Dutch Art: Reevaluating The Golden Age

With elaborate portraits and dynamic landscapes, Dutch Golden Age art illustrates a period of grandeur worthy of being characterized as “golden”. In many ways, the Dutch Golden Age did live up to its name. During the 17th century, the Netherlands enjoyed a period of economic, political, and cultural prosperity. With the new influx of money and culture, paintings were in high demand. Though iconic paintings were produced during this time, it is essential to recognize what funded these pieces—slavery and colonialism. Branding this period as the “Dutch Golden Age” minimizes the fact that this prosperity stemmed from poison roots. While many Golden Age paintings neglected African presence, the Dutch are coming to terms with their dark history through a new photography exhibit called “Dutch Masters Revisited”.

 Daniel Vertangen, Portrait of Jan Valckenburgh, c. 1660 www.rijksmuseum.nl/en/collection/SK-A-4969

The painting above, Portrait of Jan Valckenburgh, illustrates how Africans were portrayed as mere background characters in Dutch Golden Age art. The artist, Daniel Vertangen, depicts Jan Valckenburgh, a Dutch director-general of Elmina on the African Gold Coast (“Portrait”). Upon first glance, the viewer is immediately drawn to Valckenburgh’s theatrically painted image. The light reflecting off of his glistening armor catches the eye. Holding the baton in an extended manner, Valckenburgh seems ready to give his next command. In a matter of seconds, the baton could be pointed at the viewer. Valckenburgh’s side-eye gaze contributes to his air of importance. Not quite looking directly at the viewer, Valckenburgh once again asserts his power by looking down at the viewer. He asks, “Who are you?”. His gaze challenges the viewer to converse. With this assertive attitude, Valckenburgh claims subjectivity. 

Before the rise of theatricality, portrait sitters acted more as objects than human beings. Beyond appearance, nothing distinguished one sitter from the next. Thus, one of the major characteristics of theatrical portraits is the presence of props that give insight into the sitter’s character. Through these props, the viewer is able to connect with the subject. On the topic of props, Grootenboer explains, “[…] we can define portraiture as providing a space in which the sitter’s body, as the object of the painting, becomes legible as a subject when placed in a particular mise-en-scene surrounded by meaningful props” (Grootenboer 323). Essentially, a prop elevates a sitter from an object to a person. The subject is shown to have interests and passions that make his or her character more compelling. 

To cut Jan Valckenburgh’s puppet strings in order to establish subjectivity, Vertangen fills this painting with props and scenes related to Valckenburgh. For example, an impressive building is featured in the background of the framed window. This building depicts Fort Elmina located on the African Gold Coast (“Portrait”). It is here that Valckenburgh performed his role as director-general. The pointed baton held in his hand reinforces his occupational status. To Valckenburgh’s left, a shiny helmet sits on a table. All of these props contribute to Valckenburgh’s military persona; however, the gold medal held by the African servant boy is most representative of his position.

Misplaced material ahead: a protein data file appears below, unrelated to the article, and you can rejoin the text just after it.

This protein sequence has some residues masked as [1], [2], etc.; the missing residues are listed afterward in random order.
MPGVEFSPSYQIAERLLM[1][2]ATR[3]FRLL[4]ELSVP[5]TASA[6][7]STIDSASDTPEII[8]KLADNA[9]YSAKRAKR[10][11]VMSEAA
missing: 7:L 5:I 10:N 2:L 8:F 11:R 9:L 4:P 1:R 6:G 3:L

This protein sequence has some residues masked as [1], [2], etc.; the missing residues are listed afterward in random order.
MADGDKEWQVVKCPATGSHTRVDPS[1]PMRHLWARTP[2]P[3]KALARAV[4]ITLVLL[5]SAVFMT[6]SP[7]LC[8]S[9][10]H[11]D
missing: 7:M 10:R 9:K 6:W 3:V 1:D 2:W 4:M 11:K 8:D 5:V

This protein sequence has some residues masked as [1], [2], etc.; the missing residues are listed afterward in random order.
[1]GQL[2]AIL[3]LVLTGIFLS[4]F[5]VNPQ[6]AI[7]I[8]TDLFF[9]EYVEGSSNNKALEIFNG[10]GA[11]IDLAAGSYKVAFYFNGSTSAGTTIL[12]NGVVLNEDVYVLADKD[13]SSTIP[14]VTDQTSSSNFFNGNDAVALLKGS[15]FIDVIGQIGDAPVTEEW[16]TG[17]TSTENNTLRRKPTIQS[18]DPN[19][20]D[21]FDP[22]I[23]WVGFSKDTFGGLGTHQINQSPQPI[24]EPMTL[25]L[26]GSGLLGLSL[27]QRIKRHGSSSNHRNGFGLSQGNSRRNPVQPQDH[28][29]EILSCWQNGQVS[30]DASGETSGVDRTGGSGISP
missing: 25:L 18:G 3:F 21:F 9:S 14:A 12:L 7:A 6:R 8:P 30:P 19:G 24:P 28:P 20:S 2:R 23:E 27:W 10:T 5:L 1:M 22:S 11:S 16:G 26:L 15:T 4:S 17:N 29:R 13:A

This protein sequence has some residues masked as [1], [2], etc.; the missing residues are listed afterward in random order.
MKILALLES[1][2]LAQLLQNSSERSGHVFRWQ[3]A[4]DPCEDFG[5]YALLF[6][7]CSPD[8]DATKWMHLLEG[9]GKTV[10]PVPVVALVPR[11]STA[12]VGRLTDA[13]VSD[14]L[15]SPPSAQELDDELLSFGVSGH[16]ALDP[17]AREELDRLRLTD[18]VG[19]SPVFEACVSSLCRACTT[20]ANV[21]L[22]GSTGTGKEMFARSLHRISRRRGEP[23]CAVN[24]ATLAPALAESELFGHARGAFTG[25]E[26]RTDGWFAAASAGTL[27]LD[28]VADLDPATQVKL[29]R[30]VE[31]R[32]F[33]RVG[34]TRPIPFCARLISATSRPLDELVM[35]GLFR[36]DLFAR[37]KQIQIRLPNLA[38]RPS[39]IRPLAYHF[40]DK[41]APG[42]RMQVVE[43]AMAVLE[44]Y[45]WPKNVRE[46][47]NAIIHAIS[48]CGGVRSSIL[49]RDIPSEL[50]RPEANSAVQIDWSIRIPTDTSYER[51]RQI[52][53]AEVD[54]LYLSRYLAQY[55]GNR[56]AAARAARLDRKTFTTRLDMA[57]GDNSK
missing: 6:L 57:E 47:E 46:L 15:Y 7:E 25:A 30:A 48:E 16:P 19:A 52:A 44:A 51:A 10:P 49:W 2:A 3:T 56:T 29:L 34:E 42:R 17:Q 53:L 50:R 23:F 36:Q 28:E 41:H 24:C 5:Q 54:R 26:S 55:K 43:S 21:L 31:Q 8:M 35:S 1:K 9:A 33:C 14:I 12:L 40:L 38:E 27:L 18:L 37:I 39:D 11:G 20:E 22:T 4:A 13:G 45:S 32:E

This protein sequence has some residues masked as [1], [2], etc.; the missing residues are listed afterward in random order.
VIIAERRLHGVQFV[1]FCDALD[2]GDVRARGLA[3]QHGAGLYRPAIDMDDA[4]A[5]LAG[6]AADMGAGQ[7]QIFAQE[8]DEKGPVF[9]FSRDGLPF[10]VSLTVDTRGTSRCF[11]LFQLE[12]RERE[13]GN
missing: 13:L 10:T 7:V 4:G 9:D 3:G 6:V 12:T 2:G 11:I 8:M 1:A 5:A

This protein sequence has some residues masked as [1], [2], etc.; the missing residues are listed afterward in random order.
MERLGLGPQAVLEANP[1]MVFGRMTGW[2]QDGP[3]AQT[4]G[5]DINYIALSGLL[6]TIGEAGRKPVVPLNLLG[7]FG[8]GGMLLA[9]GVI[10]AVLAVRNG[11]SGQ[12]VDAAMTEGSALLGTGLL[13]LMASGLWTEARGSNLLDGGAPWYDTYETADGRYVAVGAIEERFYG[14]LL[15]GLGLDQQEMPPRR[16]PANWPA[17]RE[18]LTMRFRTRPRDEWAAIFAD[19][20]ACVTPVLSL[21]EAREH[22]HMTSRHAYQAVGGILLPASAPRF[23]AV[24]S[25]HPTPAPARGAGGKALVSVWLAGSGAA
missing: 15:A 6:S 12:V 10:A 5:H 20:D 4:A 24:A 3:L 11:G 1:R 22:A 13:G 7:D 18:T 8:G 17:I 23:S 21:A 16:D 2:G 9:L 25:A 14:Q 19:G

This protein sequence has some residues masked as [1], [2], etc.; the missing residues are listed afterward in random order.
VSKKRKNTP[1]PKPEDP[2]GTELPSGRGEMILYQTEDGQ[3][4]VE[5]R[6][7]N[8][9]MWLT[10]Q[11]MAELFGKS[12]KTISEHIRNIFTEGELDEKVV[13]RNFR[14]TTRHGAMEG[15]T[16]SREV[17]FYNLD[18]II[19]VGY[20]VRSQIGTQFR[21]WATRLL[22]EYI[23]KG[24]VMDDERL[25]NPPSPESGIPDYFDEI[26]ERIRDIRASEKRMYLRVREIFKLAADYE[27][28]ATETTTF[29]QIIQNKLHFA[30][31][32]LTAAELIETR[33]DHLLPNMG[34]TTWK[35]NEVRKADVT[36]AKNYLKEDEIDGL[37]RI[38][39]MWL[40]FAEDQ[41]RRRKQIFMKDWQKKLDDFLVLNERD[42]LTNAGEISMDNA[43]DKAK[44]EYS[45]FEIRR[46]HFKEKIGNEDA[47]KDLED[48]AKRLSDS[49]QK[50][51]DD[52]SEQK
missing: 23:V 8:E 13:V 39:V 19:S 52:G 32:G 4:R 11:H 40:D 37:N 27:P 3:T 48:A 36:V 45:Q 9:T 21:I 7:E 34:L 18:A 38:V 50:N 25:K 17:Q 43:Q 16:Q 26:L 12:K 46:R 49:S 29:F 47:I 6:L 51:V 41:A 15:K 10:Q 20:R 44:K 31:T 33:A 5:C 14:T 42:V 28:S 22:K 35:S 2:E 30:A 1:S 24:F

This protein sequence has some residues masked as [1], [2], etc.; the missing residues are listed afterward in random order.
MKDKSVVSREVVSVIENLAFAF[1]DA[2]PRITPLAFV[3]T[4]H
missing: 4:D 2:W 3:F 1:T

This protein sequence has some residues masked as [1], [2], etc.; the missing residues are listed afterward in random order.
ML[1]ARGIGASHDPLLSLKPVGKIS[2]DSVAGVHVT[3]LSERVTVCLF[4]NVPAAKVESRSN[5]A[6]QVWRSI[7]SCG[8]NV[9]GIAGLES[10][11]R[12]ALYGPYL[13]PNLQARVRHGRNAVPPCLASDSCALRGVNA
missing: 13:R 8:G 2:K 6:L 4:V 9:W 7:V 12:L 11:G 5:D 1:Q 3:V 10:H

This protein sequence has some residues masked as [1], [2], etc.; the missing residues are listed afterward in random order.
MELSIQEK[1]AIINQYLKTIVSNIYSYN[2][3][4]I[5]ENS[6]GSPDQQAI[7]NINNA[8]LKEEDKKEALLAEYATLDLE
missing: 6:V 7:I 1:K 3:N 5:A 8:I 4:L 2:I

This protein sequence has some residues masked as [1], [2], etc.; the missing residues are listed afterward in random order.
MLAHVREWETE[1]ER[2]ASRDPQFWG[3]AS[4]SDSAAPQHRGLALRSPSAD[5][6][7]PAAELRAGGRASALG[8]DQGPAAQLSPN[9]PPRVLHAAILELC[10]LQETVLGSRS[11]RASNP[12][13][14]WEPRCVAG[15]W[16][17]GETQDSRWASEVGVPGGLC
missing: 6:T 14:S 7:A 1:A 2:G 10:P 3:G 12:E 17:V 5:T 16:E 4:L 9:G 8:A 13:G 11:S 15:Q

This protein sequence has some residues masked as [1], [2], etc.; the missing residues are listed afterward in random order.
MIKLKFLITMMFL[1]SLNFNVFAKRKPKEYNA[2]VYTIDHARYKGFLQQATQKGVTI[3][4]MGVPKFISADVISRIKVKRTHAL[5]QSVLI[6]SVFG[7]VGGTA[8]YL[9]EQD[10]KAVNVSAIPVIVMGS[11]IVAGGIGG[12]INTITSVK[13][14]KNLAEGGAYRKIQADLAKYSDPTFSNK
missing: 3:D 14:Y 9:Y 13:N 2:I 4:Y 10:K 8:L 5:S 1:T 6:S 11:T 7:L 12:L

Overshadowed by Valckenburgh’s size, the servant boy all but almost fades into the background, but the gold medal catches the viewer’s attention. The Dutch West India Company presented Valckenburgh with this medal for his services rendered (“Portrait”). Upon closer examination of the painting, the same gold color is used in Valckenburgh’s armor. Perhaps this incorporation is meant to symbolize that his role as director-general is a part of him? It is ironic that the African servant is holding this medal, as it represents slavery and colonialism. Even more so than the medal, the most representative prop is the African servant boy. Of course, this boy is a living, breathing human worthy of respect and individuality, yet he is not treated as such in this painting. 

Sadly, there is very little difference between how the boy is illustrated in comparison to the other props. In some cases, a prop like the baton is given more attention than the boy hidden away in the corner. None of the sunlight from the window reaches the boy; he is left in the shadows. With his body positioned toward Valckenburgh, the boy is simply another object used to direct the viewer’s eyes toward Valckenburgh. The boy wears a subservient gaze as he looks up at the towering general. With the red curtain’s color shifting to a lighter hue around Valckenburgh’s head, he almost seems to be wearing a crown or halo of some sort. Perhaps the servant boy is meant to be worshipping Valckenburgh’s god-like figure? The African servant boy in the painting is yet another prop to emphasize Valckenburgh’s power. Ultimately, most painters did not illustrate Africans with autonomy; their presence was solely used to represent the wealth and power of white subjects. 

Humberto Tan, Ruud Gullit as Jacob Rühle, c. 2019

While Africans were often treated as subhuman, it is dangerous to only present them in subservient roles. Many paintings from the Dutch Golden Age minimize the presence and power of Africans during this time. These paintings only tell a single story—the white Dutch aristocratic version. Thankfully, the Amsterdam Museum recognizes the country’s dark history and is actively coming to terms with it. Through its exhibit, “Dutch Masters Revisited”, the museum highlights Black excellence. In a series of photographs, present-day influential Dutch people of color pose as historically important Dutch individuals from the 17th and 18th centuries (“Dutch”).